Marco Levytsky, National Affairs Editor.
Both incumbent President Petro Poroshenko and television comedian Volodymyr Zelenskyy made it to the second round of Ukraine’s presidential election, scheduled for April 21 with Zelenskyy holding what appears to be an insurmountable lead. Zelenskyy led Poroshenko by almost 2-1 winning 30.24 % of the vote to Poroshenko’s 15.95. Add to that the vote of the two pro-Russian holdbacks from the Yanukovych regime, Yuri Boyko (with 11.67) and Oleksandr Vilkul (4.15), whose supporters can most certainly be counted in the Zelenskyy camp for the second round, and you’ve got a total of over 46%. This quite closely mirrors exit polls where respondents were asked whom they would vote for in the second round. The result was a resounding 49.4% for Zelenskyy compared to 19.8% for Poroshenko.
Zelenskyy is tapping into a very deep well of discontent. His vote represents an outright rejection of the current political class in Ukraine, which is viewed by a vast number of the population as an incorrigibly corrupt oligarchy. His main strength lies in the public’s view of him as an outsider insofar as the political landscape is concerned and the feeling among many that only someone who is outside the traditional political class, can implement effective reform.
This is an understandable sentiment, but it is also one which is fraught with danger.
For one thing, Zelenskyy’s campaign and his popularity have almost totally been based upon a character he plays on a television sitcom entitled “Servant of the People” – a schoolteacher who accidentally becomes president, then launches an all-out attack on corruption. To support a candidate solely on the basis of a fictional character he plays is a case of wishful thinking carried to the point of absurdity – an assumption that life can imitate art, that fiction can become reality.
Taking that into consideration, Zelenskyy’s candidacy can be compared quite appropriately with that of US President Donald Trump – a reality television star with no political experience who pledged to clean up the Washington “swamp”.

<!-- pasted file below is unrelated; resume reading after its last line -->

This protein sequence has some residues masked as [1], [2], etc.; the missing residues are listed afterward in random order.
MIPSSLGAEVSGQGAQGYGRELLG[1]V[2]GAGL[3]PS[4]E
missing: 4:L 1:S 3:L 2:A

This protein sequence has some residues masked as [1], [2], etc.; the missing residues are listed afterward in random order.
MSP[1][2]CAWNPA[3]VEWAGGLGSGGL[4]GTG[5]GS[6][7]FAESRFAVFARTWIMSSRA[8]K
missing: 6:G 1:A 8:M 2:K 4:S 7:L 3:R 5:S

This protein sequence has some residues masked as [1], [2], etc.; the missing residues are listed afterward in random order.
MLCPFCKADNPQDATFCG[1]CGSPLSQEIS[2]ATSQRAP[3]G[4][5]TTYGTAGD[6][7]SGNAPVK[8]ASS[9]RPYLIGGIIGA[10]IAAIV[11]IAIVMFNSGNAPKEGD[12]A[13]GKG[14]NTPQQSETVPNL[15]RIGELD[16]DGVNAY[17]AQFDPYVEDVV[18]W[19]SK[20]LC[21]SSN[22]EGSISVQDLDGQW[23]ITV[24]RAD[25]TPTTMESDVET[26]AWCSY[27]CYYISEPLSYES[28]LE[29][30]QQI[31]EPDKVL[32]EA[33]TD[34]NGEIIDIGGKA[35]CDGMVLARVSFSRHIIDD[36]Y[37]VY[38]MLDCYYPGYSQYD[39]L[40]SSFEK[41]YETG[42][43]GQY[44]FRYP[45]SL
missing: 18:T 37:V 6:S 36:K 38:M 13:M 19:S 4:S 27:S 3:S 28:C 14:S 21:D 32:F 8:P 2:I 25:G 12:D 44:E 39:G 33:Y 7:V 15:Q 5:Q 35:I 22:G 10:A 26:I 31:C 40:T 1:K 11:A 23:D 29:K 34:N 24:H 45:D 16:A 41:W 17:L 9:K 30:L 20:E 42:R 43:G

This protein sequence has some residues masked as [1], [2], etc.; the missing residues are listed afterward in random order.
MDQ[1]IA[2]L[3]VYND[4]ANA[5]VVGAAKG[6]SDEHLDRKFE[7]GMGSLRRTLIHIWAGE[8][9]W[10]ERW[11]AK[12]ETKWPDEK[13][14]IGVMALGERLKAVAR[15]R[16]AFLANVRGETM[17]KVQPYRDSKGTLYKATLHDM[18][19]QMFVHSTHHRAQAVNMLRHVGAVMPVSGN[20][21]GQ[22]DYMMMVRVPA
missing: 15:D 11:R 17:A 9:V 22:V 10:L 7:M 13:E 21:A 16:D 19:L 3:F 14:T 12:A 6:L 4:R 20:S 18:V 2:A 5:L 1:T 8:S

Another, and even more ominous comparison with Trump, is a perceived pro-Russian bias. Alexander J. Motyl, a professor of political science at Rutgers University-Newark and an astute observer of Ukrainian politics, raised this issue in an article posted on the Foreign Affairs website the day after the first round and entitled “Ukraine’s TV President Is Dangerously Pro-Russian”. Like Ukraine’s voters, Motyl also bases his assessment on the television show itself. Among his observations are the following:
• Most of the characters speak Russian most of the time, as opposed to Ukrainian;
• Ukrainian nationalists are portrayed in a negative light. “In the third season, crazed Ukrainian nationalists (with the slogan ‘Freedom, Surname, Country’) stage a coup that leads to his (character’s) arrest”, writes Motyl;
• The absence of any reference to Russian President Vladimir Putin, the annexation of Crimea, the war in Donbas and the Russian blockade of Ukrainian ports on the Sea of Azov.
“By ignoring all these facts, the show adopts Putin’s narrative — one that he began expounding years ago and then perfected during the Euromaidan revolution. Russia was forced to occupy Crimea and invade southeastern Ukraine, he insists, in order to save the country from the supposedly fascist junta that had ousted pro-Russian President Viktor Yanukovych, threatened the lives of Ukraine’s Russian speakers, and made plans to join the U.S.-led imperialist alliance known as NATO. The show effectively says Russians aren’t to be blamed for any of the country’s problems; blame Ukrainians, it argues, more specifically Ukrainian patriots who think they can rely on the West,” writes Motyl.